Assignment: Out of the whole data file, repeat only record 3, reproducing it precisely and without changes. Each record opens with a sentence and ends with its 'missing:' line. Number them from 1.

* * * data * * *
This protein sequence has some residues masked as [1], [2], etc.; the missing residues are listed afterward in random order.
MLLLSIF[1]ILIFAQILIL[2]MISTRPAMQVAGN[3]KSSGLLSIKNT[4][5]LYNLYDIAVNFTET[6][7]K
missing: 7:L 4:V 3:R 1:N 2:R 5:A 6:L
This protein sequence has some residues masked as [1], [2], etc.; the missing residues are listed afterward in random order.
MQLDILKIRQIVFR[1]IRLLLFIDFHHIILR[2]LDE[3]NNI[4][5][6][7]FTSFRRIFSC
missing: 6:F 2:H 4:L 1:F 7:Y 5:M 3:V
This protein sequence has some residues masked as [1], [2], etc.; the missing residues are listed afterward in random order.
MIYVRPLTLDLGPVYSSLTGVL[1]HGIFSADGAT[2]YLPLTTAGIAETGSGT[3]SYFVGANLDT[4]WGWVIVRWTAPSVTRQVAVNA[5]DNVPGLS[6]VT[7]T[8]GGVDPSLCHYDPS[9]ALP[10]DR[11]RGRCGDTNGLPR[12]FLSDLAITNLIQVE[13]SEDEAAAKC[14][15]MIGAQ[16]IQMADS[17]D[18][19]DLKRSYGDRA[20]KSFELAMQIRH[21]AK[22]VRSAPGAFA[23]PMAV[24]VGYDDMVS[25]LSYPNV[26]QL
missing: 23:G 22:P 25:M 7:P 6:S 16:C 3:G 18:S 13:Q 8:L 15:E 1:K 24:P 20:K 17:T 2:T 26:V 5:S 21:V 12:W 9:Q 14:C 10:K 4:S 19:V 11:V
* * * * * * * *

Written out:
This protein sequence has some residues masked as [1], [2], etc.; the missing residues are listed afterward in random order.
MIYVRPLTLDLGPVYSSLTGVL[1]HGIFSADGAT[2]YLPLTTAGIAETGSGT[3]SYFVGANLDT[4]WGWVIVRWTAPSVTRQVAVNA[5]DNVPGLS[6]VT[7]T[8]GGVDPSLCHYDPS[9]ALP[10]DR[11]RGRCGDTNGLPR[12]FLSDLAITNLIQVE[13]SEDEAAAKC[14][15]MIGAQ[16]IQMADS[17]D[18][19]DLKRSYGDRA[20]KSFELAMQIRH[21]AK[22]VRSAPGAFA[23]PMAV[24]VGYDDMVS[25]LSYPNV[26]QL
missing: 23:G 22:P 25:M 7:P 6:S 16:C 3:G 18:S 13:Q 8:L 15:E 1:K 24:P 20:K 17:T 2:T 26:V 5:S 21:V 12:W 9:Q 14:C 10:K 4:S 19:V 11:V